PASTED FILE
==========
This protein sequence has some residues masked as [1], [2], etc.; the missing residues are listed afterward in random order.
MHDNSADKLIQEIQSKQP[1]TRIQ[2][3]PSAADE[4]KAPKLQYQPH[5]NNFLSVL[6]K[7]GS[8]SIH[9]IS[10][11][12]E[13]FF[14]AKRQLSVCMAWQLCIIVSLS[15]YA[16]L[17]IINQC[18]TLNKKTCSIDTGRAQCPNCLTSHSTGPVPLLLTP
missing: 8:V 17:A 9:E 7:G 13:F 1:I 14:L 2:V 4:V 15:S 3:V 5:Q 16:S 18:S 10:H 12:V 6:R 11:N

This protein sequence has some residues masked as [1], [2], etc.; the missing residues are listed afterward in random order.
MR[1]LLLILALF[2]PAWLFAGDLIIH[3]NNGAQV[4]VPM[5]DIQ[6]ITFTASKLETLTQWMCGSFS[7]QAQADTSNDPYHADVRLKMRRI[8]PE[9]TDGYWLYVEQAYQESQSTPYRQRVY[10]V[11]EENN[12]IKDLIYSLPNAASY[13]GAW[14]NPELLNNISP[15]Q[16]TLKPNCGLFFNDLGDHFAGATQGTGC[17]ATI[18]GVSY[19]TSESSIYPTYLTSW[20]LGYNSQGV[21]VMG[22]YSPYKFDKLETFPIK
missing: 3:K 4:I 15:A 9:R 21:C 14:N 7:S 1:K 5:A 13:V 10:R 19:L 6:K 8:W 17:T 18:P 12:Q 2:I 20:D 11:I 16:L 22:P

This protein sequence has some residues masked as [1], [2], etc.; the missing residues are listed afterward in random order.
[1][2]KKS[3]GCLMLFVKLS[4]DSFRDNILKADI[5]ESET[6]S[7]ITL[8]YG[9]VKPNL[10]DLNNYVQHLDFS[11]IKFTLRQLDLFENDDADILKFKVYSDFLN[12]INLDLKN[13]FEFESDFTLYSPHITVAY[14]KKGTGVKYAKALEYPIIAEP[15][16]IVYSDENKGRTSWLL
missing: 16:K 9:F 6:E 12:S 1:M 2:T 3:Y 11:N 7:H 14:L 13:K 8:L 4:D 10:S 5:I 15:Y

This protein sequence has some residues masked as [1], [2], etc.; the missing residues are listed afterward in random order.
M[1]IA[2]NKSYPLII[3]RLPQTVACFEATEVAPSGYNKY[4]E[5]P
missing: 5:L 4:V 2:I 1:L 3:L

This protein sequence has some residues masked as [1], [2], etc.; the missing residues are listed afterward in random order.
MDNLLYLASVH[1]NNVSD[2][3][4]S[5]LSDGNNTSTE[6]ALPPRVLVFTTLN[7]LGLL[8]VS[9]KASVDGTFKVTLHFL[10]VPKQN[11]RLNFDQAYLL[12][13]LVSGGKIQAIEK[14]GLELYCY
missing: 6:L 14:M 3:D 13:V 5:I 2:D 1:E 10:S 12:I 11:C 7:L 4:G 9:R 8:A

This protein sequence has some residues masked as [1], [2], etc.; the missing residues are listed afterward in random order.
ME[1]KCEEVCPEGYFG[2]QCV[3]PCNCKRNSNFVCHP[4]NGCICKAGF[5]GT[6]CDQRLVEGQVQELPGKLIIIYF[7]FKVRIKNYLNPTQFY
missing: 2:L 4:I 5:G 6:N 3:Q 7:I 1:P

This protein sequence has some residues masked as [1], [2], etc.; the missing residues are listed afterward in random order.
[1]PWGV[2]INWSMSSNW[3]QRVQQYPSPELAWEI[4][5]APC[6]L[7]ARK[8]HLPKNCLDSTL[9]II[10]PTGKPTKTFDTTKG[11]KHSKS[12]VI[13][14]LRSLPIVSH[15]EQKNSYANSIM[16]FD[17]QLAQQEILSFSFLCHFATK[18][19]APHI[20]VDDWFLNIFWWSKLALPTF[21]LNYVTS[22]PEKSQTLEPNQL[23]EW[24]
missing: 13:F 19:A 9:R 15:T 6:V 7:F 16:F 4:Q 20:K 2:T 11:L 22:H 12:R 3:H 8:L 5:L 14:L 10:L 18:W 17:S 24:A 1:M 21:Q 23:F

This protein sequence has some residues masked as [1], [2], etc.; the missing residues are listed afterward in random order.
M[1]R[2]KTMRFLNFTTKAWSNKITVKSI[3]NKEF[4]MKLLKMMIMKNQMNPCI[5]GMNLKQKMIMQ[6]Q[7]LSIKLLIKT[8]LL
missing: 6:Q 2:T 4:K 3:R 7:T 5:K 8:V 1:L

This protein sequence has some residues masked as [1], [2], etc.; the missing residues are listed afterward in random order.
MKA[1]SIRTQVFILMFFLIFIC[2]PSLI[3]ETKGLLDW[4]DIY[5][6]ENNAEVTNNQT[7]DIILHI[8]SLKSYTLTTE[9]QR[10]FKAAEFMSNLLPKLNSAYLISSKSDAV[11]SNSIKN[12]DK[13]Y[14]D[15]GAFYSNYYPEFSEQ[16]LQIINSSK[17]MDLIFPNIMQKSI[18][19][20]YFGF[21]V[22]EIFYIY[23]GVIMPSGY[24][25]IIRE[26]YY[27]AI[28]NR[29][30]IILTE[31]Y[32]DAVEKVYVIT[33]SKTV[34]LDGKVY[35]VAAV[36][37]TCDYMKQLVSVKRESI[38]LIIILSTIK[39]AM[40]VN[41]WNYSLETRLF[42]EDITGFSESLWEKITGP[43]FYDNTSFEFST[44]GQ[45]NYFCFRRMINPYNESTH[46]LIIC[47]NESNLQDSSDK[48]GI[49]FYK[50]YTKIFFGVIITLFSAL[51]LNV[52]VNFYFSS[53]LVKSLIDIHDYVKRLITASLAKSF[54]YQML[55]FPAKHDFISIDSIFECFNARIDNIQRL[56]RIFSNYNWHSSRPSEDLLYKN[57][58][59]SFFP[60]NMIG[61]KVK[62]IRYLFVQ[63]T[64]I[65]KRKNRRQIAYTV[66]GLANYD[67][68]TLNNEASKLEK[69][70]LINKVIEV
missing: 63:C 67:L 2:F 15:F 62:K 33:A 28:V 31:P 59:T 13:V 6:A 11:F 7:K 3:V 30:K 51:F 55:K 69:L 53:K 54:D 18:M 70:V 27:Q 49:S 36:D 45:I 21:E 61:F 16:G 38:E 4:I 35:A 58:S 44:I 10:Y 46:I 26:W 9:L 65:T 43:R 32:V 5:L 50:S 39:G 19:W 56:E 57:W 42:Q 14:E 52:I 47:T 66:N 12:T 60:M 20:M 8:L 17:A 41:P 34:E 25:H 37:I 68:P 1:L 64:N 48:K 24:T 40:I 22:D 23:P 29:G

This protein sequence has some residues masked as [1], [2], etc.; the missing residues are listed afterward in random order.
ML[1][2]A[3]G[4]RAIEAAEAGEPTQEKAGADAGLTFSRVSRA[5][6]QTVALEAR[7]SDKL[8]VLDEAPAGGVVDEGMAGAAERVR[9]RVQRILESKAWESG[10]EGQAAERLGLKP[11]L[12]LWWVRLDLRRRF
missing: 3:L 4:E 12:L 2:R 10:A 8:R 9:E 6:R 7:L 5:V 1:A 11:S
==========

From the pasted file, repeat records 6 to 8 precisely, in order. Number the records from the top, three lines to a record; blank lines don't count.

This protein sequence has some residues masked as [1], [2], etc.; the missing residues are listed afterward in random order.
ME[1]KCEEVCPEGYFG[2]QCV[3]PCNCKRNSNFVCHP[4]NGCICKAGF[5]GT[6]CDQRLVEGQVQELPGKLIIIYF[7]FKVRIKNYLNPTQFY
missing: 2:L 4:I 5:G 6:N 3:Q 7:I 1:P

This protein sequence has some residues masked as [1], [2], etc.; the missing residues are listed afterward in random order.
[1]PWGV[2]INWSMSSNW[3]QRVQQYPSPELAWEI[4][5]APC[6]L[7]ARK[8]HLPKNCLDSTL[9]II[10]PTGKPTKTFDTTKG[11]KHSKS[12]VI[13][14]LRSLPIVSH[15]EQKNSYANSIM[16]FD[17]QLAQQEILSFSFLCHFATK[18][19]APHI[20]VDDWFLNIFWWSKLALPTF[21]LNYVTS[22]PEKSQTLEPNQL[23]EW[24]
missing: 13:F 19:A 9:R 15:T 6:V 7:F 16:F 4:Q 20:K 2:T 11:L 22:H 12:R 3:H 8:L 5:L 14:L 10:L 18:W 17:S 24:A 1:M 21:Q 23:F

This protein sequence has some residues masked as [1], [2], etc.; the missing residues are listed afterward in random order.
M[1]R[2]KTMRFLNFTTKAWSNKITVKSI[3]NKEF[4]MKLLKMMIMKNQMNPCI[5]GMNLKQKMIMQ[6]Q[7]LSIKLLIKT[8]LL
missing: 6:Q 2:T 4:K 3:R 7:T 5:K 8:V 1:L